Current events will be addressed directly in such nonfiction as Ibram X. Kendi’s “How To Be an Antiracist,” Naomi Klein’s “On Fire: The (Burning) Case for a Green New Deal” and Stephen Greenhouse’s “Beaten Down, Worked Up: The Past, Present, and Future of American Labor.” Edward Snowden, the former government employee famed for leaking documents that revealed a massive government surveillance system, has written the memoir “Permanent Record.”

Jonathan Safran Foer, known for such novels as “Everything is Illuminated,” offers a daily approach to climate change in “We Are the Weather: Saving the Planet Begins at Breakfast.” He says the book came out of a conversation with an environmental philanthropist about an expression both had heard too often, “We have to do something.” Foer said the most direct and tangible action is cutting down on meat consumption, a point he felt he couldn’t make through fiction.

“I was aiming to make some quite specific factual claims,” he says. “I wanted to make a point about how we can make a huge dent in the environment by some relatively small changes in how we eat.”

The Pulitzer Prize winners who helped relaunch #MeToo have books out: The New Yorker’s Ronan Farrow has written “Catch and Kill: Lies, Spies, and a Conspiracy to Protect Predators” and Jodi Kantor and Megan Twohey reflect on their New York Times coverage in “She Said: Breaking the Sexual Harassment Story That Helped Ignite a Movement.” The woman sexually assaulted by Stanford University student Brock Turner, her name still unknown to the general public, has a memoir out in September.

Memoirs also are coming from former UN Ambassadors Susan Rice and Samantha Power, Olympic figure skater Adam Rippon, actresses Julie Andrews and Demi Moore, and chef Jean-Georges Vongerichten. Supreme Court Justice Neil Gorsuch’s “A Republic, If You Can Keep It” collects speeches and essays and is expected to touch on his contentious confirmation to the court in 2017. Former Defense Secretary Jim Mattis looks back on his career in “Call Sign Chaos.”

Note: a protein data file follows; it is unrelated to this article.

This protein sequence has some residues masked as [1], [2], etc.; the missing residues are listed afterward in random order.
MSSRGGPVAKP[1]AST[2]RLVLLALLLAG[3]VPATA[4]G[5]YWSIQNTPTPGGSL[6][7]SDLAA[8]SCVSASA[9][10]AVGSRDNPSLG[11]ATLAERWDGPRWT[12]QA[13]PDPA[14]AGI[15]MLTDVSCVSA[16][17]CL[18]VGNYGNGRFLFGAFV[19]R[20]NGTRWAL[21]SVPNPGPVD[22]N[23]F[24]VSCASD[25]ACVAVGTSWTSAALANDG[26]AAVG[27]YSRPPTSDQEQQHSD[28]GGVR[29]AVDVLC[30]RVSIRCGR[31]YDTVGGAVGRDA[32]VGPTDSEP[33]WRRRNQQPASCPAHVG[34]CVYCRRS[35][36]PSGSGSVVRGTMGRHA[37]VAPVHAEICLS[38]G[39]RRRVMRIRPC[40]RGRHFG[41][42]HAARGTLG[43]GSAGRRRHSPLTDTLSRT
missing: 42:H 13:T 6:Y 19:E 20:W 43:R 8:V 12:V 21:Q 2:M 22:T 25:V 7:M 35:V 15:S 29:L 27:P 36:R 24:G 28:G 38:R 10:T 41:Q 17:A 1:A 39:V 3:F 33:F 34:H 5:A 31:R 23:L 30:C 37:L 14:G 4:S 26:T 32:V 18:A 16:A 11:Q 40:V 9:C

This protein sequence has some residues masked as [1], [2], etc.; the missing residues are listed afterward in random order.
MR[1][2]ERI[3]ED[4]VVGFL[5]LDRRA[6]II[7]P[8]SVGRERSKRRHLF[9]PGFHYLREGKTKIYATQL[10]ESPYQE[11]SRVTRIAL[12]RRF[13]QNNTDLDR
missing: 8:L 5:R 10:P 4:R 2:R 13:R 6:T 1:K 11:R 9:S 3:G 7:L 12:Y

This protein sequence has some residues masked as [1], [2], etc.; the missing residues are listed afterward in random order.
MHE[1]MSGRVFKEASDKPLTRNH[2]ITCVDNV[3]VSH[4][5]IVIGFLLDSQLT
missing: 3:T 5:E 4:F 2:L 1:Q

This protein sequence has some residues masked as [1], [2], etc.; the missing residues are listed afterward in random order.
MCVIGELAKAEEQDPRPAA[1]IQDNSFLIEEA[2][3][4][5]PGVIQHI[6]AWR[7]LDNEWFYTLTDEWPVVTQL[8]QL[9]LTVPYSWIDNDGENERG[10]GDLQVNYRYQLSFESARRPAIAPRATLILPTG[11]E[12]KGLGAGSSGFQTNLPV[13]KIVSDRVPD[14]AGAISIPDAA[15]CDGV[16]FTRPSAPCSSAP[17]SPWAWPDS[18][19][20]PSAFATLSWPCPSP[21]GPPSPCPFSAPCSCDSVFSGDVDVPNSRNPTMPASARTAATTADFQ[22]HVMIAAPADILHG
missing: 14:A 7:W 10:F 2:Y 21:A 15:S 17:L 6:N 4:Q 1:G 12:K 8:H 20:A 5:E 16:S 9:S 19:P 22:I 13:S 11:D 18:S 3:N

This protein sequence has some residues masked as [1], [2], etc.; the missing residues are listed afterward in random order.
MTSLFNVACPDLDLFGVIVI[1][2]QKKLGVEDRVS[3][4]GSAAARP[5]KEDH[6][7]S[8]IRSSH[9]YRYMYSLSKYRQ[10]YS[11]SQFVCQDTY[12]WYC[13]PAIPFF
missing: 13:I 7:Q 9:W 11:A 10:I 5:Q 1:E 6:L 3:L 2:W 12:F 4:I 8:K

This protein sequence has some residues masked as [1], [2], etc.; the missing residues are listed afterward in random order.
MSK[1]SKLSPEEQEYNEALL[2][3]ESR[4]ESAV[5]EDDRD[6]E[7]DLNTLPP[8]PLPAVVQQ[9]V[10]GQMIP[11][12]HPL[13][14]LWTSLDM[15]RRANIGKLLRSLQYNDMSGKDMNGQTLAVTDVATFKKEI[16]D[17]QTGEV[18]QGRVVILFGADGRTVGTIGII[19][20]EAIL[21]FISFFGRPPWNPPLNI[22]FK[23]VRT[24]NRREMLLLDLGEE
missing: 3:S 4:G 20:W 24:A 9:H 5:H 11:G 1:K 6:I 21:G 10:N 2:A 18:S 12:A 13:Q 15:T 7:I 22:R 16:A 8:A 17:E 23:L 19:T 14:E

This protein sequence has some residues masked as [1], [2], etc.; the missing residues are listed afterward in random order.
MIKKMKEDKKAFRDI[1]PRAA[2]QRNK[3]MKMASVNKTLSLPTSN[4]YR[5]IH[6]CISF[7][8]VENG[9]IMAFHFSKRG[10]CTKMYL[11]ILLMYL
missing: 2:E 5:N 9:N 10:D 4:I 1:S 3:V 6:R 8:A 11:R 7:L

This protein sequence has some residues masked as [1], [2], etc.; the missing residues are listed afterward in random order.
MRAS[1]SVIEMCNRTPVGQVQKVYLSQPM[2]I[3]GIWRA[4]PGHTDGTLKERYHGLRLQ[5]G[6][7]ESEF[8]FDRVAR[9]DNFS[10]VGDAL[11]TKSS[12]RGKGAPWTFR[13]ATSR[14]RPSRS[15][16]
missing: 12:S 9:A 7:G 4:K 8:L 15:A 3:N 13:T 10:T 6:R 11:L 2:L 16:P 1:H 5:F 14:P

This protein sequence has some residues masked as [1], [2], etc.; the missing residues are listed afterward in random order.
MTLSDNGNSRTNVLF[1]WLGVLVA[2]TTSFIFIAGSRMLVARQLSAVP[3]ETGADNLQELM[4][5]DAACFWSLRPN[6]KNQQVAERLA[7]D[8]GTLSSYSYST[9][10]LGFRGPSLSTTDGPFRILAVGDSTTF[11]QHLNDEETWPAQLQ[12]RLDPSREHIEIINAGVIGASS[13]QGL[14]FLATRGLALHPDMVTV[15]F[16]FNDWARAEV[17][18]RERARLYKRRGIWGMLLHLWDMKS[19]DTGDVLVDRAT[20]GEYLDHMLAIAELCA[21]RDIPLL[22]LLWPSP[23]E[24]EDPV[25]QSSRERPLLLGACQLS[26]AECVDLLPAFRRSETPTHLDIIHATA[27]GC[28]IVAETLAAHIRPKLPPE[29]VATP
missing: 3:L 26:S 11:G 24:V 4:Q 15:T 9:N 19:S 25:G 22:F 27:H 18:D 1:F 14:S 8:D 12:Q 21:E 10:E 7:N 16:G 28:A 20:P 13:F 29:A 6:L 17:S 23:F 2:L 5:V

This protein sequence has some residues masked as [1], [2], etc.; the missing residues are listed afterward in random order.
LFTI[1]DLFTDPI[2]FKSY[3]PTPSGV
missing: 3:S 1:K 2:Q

Music lovers again can look forward to a new round of memoirs. Elton John’s “Me” is expected this fall, along with Debbie Harry’s “Face It,” Flea’s “Acid for the Children” and Andrew Ridgeley’s “Wham!: George Michael and Me.” Prince’s “The Beautiful Ones” is built around a manuscript he and co-author Dan Piepenbring were working on at the time of his death. A former Prince collaborator, Morris Day, tells his story in “On Time: A Princely Life in Funk.”

Liz Phair’s “Horror Stories” is less a rock star memoir than a memoir that happens to be written by a rock star. It’s a collection of personal essays reflecting on everything from divorce to the birth of her son to climbing trees on her grandparents’ property. The singer-songwriter known for her classic “Exile in Guyville” album told The Associated Press in a recent telephone interview that Prince’s death was one reason she decided to write the book.

“When these great music legends die, you realize how much they meant to you and how much they shaped your career. … And it gets you thinking about your own legacy,” she said, adding that her book also was a way of confronting the “horror” of the daily headlines.

“I believe there’s a power to being open and connected to your emotions, acknowledging what’s happened to you. I don’t think it shows weakness. I think it fortifies you against a whole lot of hot air.”